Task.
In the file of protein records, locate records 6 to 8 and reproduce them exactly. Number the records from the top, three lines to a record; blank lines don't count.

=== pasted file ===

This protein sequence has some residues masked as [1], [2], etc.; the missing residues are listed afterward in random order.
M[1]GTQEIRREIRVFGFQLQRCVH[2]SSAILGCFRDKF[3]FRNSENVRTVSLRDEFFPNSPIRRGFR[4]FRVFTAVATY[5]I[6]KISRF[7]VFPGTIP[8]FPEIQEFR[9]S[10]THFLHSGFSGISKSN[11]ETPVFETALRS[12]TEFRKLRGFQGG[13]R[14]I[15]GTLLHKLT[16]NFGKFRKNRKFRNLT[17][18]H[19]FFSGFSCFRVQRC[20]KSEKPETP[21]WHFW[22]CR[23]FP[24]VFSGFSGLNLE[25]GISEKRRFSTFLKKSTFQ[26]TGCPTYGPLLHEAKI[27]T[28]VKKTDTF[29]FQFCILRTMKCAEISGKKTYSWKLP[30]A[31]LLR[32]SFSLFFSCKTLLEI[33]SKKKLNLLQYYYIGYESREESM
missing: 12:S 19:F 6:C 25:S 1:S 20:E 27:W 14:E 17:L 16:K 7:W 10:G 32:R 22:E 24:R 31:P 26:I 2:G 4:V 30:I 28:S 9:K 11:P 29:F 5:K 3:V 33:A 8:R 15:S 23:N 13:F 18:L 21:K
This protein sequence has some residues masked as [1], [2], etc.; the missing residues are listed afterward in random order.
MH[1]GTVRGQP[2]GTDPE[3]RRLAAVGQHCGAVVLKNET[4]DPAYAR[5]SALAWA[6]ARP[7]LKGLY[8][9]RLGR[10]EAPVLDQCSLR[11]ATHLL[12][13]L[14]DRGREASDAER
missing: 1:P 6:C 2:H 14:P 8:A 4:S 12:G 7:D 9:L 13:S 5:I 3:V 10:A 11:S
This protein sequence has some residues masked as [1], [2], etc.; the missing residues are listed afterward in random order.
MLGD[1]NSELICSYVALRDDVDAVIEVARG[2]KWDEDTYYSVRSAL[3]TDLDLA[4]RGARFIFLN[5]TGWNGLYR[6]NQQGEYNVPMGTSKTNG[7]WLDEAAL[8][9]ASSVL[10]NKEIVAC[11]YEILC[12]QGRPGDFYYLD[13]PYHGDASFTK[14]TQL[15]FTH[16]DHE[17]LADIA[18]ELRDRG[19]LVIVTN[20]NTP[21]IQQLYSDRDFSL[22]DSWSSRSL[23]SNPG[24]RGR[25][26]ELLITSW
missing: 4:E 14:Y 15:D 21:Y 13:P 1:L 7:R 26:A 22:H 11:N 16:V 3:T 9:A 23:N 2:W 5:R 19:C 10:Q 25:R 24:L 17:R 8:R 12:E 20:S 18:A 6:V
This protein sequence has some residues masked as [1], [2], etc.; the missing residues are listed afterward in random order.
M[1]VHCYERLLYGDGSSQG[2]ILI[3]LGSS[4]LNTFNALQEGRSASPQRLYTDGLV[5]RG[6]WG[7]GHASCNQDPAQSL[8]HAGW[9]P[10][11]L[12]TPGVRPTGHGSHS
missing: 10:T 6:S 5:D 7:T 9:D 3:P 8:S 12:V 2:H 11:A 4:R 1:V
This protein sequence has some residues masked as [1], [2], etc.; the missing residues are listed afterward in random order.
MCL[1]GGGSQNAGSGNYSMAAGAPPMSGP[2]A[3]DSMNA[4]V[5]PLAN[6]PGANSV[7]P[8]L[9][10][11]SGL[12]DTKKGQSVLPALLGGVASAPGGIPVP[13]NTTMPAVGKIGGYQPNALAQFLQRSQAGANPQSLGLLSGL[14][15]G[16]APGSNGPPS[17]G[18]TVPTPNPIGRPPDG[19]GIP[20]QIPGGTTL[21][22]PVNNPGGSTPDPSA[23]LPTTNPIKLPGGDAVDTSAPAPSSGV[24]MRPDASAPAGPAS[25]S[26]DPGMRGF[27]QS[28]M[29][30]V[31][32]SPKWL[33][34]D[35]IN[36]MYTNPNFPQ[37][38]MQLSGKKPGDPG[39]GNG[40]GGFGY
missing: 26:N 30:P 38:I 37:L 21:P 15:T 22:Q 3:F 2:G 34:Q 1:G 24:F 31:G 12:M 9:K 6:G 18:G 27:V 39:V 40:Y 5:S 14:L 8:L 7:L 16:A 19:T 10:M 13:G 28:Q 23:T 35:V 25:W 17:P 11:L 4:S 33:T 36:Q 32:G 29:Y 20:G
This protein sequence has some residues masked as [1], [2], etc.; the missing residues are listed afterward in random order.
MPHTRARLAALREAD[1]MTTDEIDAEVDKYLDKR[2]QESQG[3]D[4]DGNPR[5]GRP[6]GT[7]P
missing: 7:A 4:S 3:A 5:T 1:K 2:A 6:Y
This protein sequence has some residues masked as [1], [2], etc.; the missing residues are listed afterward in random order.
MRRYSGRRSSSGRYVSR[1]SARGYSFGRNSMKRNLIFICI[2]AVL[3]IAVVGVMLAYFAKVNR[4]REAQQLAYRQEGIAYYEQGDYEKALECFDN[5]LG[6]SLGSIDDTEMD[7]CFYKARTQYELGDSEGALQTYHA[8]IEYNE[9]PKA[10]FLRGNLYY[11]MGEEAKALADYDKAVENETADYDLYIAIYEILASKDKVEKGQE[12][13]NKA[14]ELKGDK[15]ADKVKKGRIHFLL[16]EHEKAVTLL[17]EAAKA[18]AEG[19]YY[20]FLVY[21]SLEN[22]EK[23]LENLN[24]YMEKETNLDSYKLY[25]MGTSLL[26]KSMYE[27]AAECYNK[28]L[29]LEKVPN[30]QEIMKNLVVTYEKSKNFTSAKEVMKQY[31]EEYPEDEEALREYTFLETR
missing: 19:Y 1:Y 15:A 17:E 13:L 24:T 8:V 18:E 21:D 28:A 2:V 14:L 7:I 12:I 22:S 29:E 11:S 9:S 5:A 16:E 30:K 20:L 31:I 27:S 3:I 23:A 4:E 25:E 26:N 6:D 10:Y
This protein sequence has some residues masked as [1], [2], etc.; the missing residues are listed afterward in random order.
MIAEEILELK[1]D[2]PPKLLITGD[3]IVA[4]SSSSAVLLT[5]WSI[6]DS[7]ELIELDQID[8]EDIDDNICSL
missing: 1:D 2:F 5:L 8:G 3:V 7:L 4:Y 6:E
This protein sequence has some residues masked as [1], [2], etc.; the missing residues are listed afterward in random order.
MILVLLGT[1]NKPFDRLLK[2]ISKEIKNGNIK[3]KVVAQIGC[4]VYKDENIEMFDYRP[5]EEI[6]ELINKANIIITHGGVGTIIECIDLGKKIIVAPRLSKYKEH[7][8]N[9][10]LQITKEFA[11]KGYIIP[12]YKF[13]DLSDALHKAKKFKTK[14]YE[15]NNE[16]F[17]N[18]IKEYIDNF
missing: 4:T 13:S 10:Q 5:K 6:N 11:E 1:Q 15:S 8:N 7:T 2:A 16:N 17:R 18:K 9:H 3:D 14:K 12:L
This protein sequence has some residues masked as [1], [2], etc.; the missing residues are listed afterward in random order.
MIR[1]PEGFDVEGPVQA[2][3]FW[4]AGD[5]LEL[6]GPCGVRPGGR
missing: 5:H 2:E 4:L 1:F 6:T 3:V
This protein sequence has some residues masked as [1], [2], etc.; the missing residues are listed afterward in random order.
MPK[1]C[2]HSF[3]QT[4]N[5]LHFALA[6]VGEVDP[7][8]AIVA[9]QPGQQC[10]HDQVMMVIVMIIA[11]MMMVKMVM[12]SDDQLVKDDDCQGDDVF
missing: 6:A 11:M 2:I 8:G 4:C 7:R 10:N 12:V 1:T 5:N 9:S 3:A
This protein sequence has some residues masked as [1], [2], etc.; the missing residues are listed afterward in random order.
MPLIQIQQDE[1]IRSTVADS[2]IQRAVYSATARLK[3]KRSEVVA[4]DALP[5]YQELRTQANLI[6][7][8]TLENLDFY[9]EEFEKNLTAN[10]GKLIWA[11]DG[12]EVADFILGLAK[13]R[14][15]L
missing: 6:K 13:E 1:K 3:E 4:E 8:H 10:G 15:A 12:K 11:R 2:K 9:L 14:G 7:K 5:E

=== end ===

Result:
This protein sequence has some residues masked as [1], [2], etc.; the missing residues are listed afterward in random order.
MPHTRARLAALREAD[1]MTTDEIDAEVDKYLDKR[2]QESQG[3]D[4]DGNPR[5]GRP[6]GT[7]P
missing: 7:A 4:S 3:A 5:T 1:K 2:A 6:Y
This protein sequence has some residues masked as [1], [2], etc.; the missing residues are listed afterward in random order.
MRRYSGRRSSSGRYVSR[1]SARGYSFGRNSMKRNLIFICI[2]AVL[3]IAVVGVMLAYFAKVNR[4]REAQQLAYRQEGIAYYEQGDYEKALECFDN[5]LG[6]SLGSIDDTEMD[7]CFYKARTQYELGDSEGALQTYHA[8]IEYNE[9]PKA[10]FLRGNLYY[11]MGEEAKALADYDKAVENETADYDLYIAIYEILASKDKVEKGQE[12][13]NKA[14]ELKGDK[15]ADKVKKGRIHFLL[16]EHEKAVTLL[17]EAAKA[18]AEG[19]YY[20]FLVY[21]SLEN[22]EK[23]LENLN[24]YMEKETNLDSYKLY[25]MGTSLL[26]KSMYE[27]AAECYNK[28]L[29]LEKVPN[30]QEIMKNLVVTYEKSKNFTSAKEVMKQY[31]EEYPEDEEALREYTFLETR
missing: 19:Y 1:Y 15:A 17:E 13:L 24:T 8:V 18:E 21:D 28:A 2:V 14:L 7:I 12:I 22:S 29:E 11:S 9:S 5:A 16:E 30:K 20:L 31:I 27:S 3:I 23:A 4:E 25:E 26:N 6:D 10:Y
This protein sequence has some residues masked as [1], [2], etc.; the missing residues are listed afterward in random order.
MIAEEILELK[1]D[2]PPKLLITGD[3]IVA[4]SSSSAVLLT[5]WSI[6]DS[7]ELIELDQID[8]EDIDDNICSL
missing: 1:D 2:F 5:L 8:G 3:V 7:L 4:Y 6:E